Lie/lying by omission

Buddhist ethical conduct including the Five Precepts (Pañcasikkhāpada), and Eightfold Ethical Conduct (Aṭṭhasīla).
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purist_andrew
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Lie/lying by omission

Post by purist_andrew » Sun Sep 17, 2017 7:40 pm

Hello friends,

Today I want to ask about the subject of truthfulness and "lying by omission." I have not been able to find a long thread on this board of the topic but please forgive me if it was already discussed... either way I want to ask you all what your thoughts are on this topic. I will share a few of my mine.

Firstly, the precept is to refrain from "false speech," which to me does not seem to cover leaving things out. OTOH, we are taught through the perfections that to observe the truthfulness parami to always speak the truth in (almost) any situation. It is defined as the volition to always speak the truth and the refraining from and the absence of the mental quality of deceit in speech.

Also, I recall one of the records in the monastic discipline, the Buddha asked a question of the bhikkhus and said something along that lines of that if anyone does not answer this yes/no question by speech, it is tantamount to a deliberate lie.... but this type of situation does not appear in the suttas AFAICT as an example for followers in general.

One of my original thoughts on this was to tell the truth if what I wanted to do was hide something... but do we really need to "volunteer" everything? It could get ridiculous. Just walking around all day telling people everything one doesn't want to speak about of every topic? Eg as many practitioners I got into Dhamma when getting clean from using certain illicit drugs (which I have been entirely abstinent from for many years). I don't want people to know the extent to which I did this, but I don't walk around all day announcing "I did this or that drug" because I want to hide it.

One idea I saw on this board was that the determinant of whether to disclose something was whether it was "relevant" that one wants to hide the topic. Is that it? Or is it if one is hiding something harmful to another? Or something else?

On a slightly tangential angle, I would read in some modern Western Dhamma books, including "The Meditator's Atlas" by Matthew Flickstein to _always tell the truth_. But what if what the conversation comes to is a bad quality or deed by someone else? Are we to disclose everything bad someone did if it comes up? Don't we have respect for their avoiding punishment or coming to harm or feeling betrayed by another even if it's their own deed? Wouldn't people hate us and not trust us to be told anything not innocent and pure? I like telling the truth if it's about myself but not "John hates Sue" or "Jennifer stole money from Bob" to everyone who knows them? Isn't it sometimes slander or a borderline case of disparaging or endangering another to harm? I can imagine many cases where it doesn't seem wise. I don't mean to tell a deliberate lie or to spare someone's feelings if they ask how clothing looks or so on, but one could imagine coming to a great deal of trouble and misfortune speaking everything that happens to anyone.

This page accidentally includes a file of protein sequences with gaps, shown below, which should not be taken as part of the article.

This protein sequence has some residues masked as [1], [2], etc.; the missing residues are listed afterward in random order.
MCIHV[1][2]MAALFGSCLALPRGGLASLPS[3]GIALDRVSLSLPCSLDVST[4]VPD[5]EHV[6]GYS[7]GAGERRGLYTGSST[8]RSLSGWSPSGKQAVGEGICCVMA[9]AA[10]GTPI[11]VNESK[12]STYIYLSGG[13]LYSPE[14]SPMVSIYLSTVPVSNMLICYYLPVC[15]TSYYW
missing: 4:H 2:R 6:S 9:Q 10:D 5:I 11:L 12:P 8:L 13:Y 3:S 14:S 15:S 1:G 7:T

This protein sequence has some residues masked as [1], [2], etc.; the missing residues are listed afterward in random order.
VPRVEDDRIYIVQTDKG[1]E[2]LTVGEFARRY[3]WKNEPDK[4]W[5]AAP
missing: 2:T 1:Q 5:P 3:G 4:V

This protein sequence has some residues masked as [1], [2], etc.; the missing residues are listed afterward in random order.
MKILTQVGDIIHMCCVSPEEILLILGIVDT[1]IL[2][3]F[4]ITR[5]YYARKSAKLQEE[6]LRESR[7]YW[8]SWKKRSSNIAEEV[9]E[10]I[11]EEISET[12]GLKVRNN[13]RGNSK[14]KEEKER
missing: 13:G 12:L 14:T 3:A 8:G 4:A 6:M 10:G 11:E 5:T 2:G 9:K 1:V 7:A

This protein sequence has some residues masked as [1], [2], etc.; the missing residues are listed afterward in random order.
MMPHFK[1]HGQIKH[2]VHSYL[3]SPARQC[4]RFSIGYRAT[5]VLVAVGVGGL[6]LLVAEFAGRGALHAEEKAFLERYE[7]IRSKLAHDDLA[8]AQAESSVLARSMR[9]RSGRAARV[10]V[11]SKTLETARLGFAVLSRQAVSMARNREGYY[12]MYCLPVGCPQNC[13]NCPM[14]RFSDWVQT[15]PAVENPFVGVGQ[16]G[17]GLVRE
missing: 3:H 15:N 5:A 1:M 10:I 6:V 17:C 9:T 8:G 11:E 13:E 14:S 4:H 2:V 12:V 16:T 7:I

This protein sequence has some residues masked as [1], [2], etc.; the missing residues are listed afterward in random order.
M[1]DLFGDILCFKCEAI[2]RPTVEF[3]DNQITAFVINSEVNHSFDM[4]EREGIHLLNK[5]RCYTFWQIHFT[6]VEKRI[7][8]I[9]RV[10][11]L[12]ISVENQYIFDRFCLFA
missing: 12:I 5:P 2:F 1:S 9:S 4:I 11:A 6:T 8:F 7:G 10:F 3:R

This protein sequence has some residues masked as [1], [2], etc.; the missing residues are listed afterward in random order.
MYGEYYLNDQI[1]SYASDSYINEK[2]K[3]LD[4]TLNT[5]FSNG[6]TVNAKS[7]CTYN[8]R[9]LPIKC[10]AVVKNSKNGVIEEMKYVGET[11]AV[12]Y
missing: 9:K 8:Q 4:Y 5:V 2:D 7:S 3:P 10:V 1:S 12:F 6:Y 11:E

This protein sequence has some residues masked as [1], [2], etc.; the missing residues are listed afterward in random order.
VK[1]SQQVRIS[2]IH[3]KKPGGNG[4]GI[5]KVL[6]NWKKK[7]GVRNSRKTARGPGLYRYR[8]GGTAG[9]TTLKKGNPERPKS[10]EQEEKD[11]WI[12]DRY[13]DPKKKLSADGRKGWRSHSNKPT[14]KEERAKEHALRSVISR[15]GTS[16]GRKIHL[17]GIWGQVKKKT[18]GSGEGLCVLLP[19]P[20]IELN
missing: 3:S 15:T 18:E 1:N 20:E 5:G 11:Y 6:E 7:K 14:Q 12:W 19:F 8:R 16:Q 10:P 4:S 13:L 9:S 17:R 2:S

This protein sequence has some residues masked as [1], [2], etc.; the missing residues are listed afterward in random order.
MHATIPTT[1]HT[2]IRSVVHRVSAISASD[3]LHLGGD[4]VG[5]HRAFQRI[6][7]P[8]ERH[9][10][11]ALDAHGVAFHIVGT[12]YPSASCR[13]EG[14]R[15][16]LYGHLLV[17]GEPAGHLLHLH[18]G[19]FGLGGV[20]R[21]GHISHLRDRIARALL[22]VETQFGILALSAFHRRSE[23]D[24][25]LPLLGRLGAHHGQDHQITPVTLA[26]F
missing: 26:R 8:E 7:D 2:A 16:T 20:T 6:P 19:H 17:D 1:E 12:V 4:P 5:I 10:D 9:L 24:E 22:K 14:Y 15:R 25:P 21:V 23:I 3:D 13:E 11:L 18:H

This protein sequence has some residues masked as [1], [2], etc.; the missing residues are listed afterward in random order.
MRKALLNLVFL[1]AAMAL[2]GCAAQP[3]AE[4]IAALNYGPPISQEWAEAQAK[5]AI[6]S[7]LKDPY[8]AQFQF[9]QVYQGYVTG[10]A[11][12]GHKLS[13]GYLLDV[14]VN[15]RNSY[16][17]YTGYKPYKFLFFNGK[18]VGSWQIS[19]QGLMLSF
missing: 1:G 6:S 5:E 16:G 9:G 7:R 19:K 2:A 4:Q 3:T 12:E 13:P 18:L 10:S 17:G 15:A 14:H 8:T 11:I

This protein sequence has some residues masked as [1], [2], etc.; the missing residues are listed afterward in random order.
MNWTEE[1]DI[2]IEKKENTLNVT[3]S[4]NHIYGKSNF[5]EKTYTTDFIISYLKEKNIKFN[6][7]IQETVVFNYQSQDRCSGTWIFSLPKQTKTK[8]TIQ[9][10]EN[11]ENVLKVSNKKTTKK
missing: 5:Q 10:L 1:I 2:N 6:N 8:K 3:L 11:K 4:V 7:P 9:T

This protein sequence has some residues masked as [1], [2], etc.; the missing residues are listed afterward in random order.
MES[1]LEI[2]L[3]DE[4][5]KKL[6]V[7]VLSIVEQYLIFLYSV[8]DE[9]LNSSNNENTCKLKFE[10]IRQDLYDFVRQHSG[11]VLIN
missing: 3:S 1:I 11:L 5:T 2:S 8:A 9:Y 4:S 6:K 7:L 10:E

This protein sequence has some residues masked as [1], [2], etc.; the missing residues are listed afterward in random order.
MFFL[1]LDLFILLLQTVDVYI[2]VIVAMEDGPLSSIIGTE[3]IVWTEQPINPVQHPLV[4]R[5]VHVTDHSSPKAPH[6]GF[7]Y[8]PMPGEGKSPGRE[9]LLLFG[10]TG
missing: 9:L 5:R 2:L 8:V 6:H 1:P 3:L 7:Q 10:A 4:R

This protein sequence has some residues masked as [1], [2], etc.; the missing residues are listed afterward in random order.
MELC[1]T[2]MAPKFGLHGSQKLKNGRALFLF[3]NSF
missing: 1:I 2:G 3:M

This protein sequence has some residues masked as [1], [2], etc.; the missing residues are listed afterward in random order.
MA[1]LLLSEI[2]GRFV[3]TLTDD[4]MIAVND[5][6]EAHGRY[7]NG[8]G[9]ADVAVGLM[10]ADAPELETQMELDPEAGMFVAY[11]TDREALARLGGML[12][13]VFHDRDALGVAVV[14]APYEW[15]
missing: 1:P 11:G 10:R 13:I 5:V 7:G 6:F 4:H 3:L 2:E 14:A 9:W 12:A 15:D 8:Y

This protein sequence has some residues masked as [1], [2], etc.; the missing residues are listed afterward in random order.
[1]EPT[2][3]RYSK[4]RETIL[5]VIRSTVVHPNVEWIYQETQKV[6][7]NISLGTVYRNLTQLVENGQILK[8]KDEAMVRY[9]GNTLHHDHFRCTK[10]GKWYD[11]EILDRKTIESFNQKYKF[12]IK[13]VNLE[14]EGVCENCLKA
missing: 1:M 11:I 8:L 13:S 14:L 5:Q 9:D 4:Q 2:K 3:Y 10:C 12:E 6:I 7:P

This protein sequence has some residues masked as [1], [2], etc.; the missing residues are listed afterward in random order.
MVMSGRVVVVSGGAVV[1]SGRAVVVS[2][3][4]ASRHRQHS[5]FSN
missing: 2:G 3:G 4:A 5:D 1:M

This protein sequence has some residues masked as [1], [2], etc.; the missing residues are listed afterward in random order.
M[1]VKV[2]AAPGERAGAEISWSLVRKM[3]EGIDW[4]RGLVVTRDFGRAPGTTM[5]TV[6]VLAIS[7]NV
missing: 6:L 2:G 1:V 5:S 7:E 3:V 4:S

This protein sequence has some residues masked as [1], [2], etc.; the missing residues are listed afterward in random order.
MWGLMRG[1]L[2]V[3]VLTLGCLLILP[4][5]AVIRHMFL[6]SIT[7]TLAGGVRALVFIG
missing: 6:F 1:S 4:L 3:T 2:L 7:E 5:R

One of my favorite teachers, Ayya Khema, states something along the lines of the precept of not lying to cover lying by omission and also a "half-truth," not only to tell the opposite of the truth.

Additionally, the truthfulness parami literature references someone not "devoted to the truth" being unreliable and incurring many faults and disadvantages and blame... does this cover not telling a deliberate lie and speaking the truth when one speaks, or speaking the truth of everything/all the time?

Furthermore, in some Dhamma literature, I have read that all evil kamma converges on breach of the truth, and we know Buddha said by the person who does one transgression, telling a deliberate lie, there is "no evil he would not do."

Additionally, in Mahasi Sayadaw's recently-published "Manual of Insight," he teaches that the reason that the five precepts for laypeople do not specify to refrain from the other three faults in speech (divisive speech, harsh speech, and idle chatter) is that when one observes the precept to not tell lies, by inference and consequence, one naturally abstains from the other kinds of wrong speech. I wonder if this includes refraining from lying by omission, too, which does not seem to be "false speech."

These passages make this virtue extremely desirable to have to me, but I need to explore it further, thus my post.

Please share your thoughts on this topic, too.

Thank you, friends.

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Re: Lie/lying by omission

Post by Sam Vara » Sun Sep 17, 2017 8:34 pm

purist_andrew wrote:
Firstly, the precept is to refrain from "false speech," which to me does not seem to cover leaving things out. OTOH, we are taught through the perfections that to observe the truthfulness parami to always speak the truth in (almost) any situation. It is defined as the volition to always speak the truth and the refraining from and the absence of the mental quality of deceit in speech.